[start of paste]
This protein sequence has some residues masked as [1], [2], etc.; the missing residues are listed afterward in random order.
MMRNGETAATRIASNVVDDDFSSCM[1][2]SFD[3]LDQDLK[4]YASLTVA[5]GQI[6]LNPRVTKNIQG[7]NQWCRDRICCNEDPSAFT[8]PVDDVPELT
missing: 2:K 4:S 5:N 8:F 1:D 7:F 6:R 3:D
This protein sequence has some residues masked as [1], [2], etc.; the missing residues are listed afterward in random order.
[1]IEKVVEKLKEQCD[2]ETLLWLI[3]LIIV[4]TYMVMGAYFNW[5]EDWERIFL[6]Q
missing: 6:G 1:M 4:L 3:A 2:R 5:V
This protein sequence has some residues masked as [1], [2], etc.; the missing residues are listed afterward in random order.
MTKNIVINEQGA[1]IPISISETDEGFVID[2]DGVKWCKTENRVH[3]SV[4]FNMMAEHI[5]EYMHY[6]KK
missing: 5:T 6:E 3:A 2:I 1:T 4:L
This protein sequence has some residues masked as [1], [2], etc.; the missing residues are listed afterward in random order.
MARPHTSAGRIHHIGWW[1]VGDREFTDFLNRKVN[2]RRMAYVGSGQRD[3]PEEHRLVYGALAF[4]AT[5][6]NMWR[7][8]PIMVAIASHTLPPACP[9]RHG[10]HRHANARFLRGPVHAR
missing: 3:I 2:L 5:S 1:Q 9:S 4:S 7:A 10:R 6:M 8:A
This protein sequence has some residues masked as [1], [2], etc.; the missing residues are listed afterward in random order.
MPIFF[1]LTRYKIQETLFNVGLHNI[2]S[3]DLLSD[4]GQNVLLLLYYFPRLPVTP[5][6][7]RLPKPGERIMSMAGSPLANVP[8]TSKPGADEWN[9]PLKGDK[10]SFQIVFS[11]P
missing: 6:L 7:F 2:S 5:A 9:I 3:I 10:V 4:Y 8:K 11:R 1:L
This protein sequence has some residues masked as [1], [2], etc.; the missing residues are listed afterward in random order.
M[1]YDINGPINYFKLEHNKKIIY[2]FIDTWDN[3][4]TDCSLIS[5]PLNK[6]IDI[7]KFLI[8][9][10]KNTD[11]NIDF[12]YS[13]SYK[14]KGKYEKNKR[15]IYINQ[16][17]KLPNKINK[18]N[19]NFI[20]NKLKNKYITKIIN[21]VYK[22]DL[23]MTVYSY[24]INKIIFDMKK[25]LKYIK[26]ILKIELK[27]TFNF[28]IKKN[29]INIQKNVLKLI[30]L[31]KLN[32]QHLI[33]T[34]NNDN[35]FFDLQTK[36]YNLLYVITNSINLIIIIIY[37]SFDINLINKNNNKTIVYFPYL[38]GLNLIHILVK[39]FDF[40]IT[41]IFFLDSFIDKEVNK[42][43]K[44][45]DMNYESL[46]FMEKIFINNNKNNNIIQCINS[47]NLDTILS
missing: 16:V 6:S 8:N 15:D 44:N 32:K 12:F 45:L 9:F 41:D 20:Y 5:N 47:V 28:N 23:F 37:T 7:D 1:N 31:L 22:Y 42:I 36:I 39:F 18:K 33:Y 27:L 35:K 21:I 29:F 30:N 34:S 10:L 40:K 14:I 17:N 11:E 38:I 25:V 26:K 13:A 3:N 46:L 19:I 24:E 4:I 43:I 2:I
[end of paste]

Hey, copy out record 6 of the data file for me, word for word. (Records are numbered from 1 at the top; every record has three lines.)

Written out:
This protein sequence has some residues masked as [1], [2], etc.; the missing residues are listed afterward in random order.
M[1]YDINGPINYFKLEHNKKIIY[2]FIDTWDN[3][4]TDCSLIS[5]PLNK[6]IDI[7]KFLI[8][9][10]KNTD[11]NIDF[12]YS[13]SYK[14]KGKYEKNKR[15]IYINQ[16][17]KLPNKINK[18]N[19]NFI[20]NKLKNKYITKIIN[21]VYK[22]DL[23]MTVYSY[24]INKIIFDMKK[25]LKYIK[26]ILKIELK[27]TFNF[28]IKKN[29]INIQKNVLKLI[30]L[31]KLN[32]QHLI[33]T[34]NNDN[35]FFDLQTK[36]YNLLYVITNSINLIIIIIY[37]SFDINLINKNNNKTIVYFPYL[38]GLNLIHILVK[39]FDF[40]IT[41]IFFLDSFIDKEVNK[42][43]K[44][45]DMNYESL[46]FMEKIFINNNKNNNIIQCINS[47]NLDTILS
missing: 16:V 6:S 8:N 15:D 44:N 32:K 12:F 45:L 9:F 41:D 20:Y 5:N 47:V 28:N 23:F 37:T 7:D 1:N 31:L 22:Y 42:I 36:I 39:F 18:K 33:Y 27:L 35:K 21:I 29:F 30:N 34:S 10:L 40:K 14:I 17:N 11:E 38:I 25:V 26:K 13:A 3:N 46:L 19:I 24:E 4:I 43:I 2:I